Album review by firstname.lastname@example.org
If you first became aware of the work of Harper Simon with his eponymous 2010 debut album, then you've missed a large part of his career as a session musician and guest player for artists including Yoko One and Carl Perkins. A newbie he was not, and the impressive cast for that record (which included members of the original Nashville A-Team and other legendary guests) was not just down to having a famous father in Paul. He'd earned the respect himself after many years as a noted and accomplished talent. His second album 'Division Street' has toned down the roster of famous friends yet still includes contributions from members of The Strokes, The Attractions and Wilco.
Having such a famous dad is always going to be something of an albatross around your neck, especially when there is a natural vocal similarity, and you would think the influence is always bound to creep in. What's interesting is the way in which it does so. If we look at Simon & Garfunkel we can clearly see their influence on more modern indie and alternative rock bands. You can hear their harmonies in Teenage Fanclub, The Lemonheads famously covered 'Mrs. Robinson', and it's groups such as this that Harper appears to be channeling here. This is very much an alt-rock album but the sound is updated, it's no 90s throwback. Another close reference is The Flaming Lips' recent return to writing songs instead of constructing sonic experiments. The overriding impression though, is that Harper Simon is his own man making his own music, and this album is a big step up from his first solo outing.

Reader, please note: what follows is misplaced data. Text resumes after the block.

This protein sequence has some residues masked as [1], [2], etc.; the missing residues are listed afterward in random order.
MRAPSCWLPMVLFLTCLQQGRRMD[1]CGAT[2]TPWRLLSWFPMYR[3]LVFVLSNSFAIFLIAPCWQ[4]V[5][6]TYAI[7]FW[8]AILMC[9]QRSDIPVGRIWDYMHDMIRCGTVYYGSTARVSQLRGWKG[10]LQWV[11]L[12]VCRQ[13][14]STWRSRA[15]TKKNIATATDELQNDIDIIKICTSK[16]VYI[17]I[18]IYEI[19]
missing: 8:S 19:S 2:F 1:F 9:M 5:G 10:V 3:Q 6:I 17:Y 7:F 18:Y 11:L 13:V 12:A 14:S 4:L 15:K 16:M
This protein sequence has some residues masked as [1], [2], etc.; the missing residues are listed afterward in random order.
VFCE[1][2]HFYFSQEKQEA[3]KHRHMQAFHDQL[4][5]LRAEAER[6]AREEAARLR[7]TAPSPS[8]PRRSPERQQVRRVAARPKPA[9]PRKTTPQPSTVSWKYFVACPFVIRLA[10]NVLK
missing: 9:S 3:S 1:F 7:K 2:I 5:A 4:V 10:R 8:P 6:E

Pick your favourite US alt-rock band and you'll find that Simon can compete with the best of them. 'Veterans Parade' is similar to Grandaddy at their finest, singles 'Bonnie Brae' and ''99' are gorgeous indie numbers, full of melody. The title-track and 'Leaves Of Golden Brown' are incredibly well-crafted and deserve full attention. Turn these songs up loud and listen, don't play them as background music. He roughs things up on the distortion-loaded 'Dixie Cleopatra' and the ace, punky 'Nothing Gets Through'. That lyrical knack runs in the family and can be heard throughout 'Division Street'. Yes there will always be the shadow of a legend hanging over this man's head, (you can hear that in 'Just Like St. Teresa') but his old man will do well to produce an album as invigorating and ear-tinglingly good as this again.
Harper Simon's website
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